My Armenia Program Starts 3D Scanning and Digitization Initiative in Vayots Dzor

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A man shows to a group of students how 3D scanning equipment works
A CyArk expert conducts a field exercise for students of the Tumo Center for Creative Technologies in Yerevan.

For Immediate Release

Tuesday, October 31, 2017

The My Armenia Program, funded by USAID and implemented by the Smithsonian Institution, has launched a project with CyArk, a California-based non-profit organization that uses new technologies to capture, archive and share the world’s cultural heritage with the global community. In Armenia, CyArk will be scanning the historical Noravank monastery and the Areni-1 cave complex in Vayots Dzor province, as well as design products that promote and share Armenia’s cultural heritage in and beyond the country. These two iconic sites are, respectfully, of historical and archaeological significance.

Thanks to new virtual reality headsets, visitors are now able to virtually experience the magnitude and beauty of a heritage site, captured in every detail by CyArk’s scanning devices. Through motion tracking tools, users not only see the site but are also able to move virtually through the site and explore the surrounding area. These kind of virtual experiences are great for presentations during public events such as travel trade fairs, museums and educational institutions in order to interest and engage tour operators, researchers and other interested parties in the opportunities and experiences Armenia can offer. The My Armenia Program and CyArk will collaborate to design virtual and visual products that will be showcased at museum exhibits, including the 2018 Smithsonian Folklife Festival in Washington, D.C., as well as trade shows, marketing and investment events. CyArk will also process the acquired data to develop photorealistic virtual reality experiences to allow visitors appreciate Armenia’s unique cultural heritage, thus increasing global awareness of Armenia as a cultural tourism destination.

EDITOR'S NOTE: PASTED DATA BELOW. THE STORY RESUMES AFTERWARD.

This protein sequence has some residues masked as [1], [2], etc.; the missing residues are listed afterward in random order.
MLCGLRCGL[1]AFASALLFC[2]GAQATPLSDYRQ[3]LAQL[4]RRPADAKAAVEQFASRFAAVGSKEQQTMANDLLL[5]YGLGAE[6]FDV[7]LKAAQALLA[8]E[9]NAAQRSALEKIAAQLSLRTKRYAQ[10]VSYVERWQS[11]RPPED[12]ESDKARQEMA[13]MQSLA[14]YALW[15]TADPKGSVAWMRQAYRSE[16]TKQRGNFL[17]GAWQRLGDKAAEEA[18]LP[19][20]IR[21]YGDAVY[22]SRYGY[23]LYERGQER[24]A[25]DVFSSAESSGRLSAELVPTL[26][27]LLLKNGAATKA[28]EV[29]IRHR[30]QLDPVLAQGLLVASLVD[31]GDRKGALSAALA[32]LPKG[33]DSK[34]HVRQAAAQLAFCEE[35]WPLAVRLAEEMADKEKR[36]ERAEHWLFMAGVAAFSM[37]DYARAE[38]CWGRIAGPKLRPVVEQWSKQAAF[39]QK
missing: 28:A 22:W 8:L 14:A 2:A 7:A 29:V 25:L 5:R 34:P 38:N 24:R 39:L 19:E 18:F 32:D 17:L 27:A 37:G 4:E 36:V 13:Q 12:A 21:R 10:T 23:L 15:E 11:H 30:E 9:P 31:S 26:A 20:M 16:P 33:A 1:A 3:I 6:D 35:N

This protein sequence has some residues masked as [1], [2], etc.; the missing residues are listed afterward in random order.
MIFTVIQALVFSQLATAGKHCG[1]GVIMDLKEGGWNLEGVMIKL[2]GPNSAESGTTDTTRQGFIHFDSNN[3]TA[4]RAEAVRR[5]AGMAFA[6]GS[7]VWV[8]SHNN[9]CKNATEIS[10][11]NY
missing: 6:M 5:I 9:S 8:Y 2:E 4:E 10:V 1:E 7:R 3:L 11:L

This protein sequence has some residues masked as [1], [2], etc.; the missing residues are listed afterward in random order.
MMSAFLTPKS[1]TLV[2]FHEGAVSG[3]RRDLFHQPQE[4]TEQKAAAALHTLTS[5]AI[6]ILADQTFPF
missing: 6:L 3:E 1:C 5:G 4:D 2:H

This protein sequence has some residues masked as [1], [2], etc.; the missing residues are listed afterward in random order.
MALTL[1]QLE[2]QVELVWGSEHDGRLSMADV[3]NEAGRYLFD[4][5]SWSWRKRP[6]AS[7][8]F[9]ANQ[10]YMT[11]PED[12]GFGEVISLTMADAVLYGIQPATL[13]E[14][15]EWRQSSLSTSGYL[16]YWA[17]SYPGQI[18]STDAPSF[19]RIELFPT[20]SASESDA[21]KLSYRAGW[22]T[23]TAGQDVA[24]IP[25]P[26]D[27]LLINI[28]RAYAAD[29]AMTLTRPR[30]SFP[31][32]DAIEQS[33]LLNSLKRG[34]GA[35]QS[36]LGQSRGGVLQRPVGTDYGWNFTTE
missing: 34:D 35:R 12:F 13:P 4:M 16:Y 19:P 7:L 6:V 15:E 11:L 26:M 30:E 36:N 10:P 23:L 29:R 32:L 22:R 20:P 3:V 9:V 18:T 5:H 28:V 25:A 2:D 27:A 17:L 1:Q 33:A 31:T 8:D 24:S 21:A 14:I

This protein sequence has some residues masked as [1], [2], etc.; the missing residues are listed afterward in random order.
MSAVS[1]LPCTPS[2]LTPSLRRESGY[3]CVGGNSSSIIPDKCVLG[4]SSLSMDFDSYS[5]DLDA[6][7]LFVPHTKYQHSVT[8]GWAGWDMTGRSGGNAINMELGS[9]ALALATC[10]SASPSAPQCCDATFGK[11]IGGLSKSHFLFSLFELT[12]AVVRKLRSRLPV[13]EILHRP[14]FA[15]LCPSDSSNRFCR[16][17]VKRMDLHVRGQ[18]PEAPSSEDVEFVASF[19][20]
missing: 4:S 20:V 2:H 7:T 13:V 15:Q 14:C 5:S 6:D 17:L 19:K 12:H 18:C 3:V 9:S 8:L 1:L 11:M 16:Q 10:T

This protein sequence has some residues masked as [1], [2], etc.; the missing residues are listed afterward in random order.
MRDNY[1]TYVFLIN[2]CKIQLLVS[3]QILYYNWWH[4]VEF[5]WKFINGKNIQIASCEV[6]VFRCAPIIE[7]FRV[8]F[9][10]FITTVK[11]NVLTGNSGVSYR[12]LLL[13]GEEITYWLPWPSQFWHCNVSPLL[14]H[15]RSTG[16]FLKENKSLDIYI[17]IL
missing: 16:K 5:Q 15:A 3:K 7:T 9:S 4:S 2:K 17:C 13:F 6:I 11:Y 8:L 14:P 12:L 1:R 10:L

As part of My Armenia’s partnership with CyArk, a four-day workshop was also held at the Tumo Center for Creative Technologies for students and cultural heritage and architecture specialists. The training provided an overview of the three technological tools – photogrammetry, aerial imagery, and 3D scanning – CyArk will employ to document the Areni-1 cave complex and the Norovank monastery. Workshop activities included hands-on training with the equipment, scanning of sample sites in Yerevan, and data processing. Participants reviewed the captured data and learned about software applications for development of tourism materials such as virtual tours and videos. Workshop participants were also invited to follow CyArk’s field activities in Vayots Dzor to help promote the sustainability of such activities in the future.

Last updated: July 12, 2021

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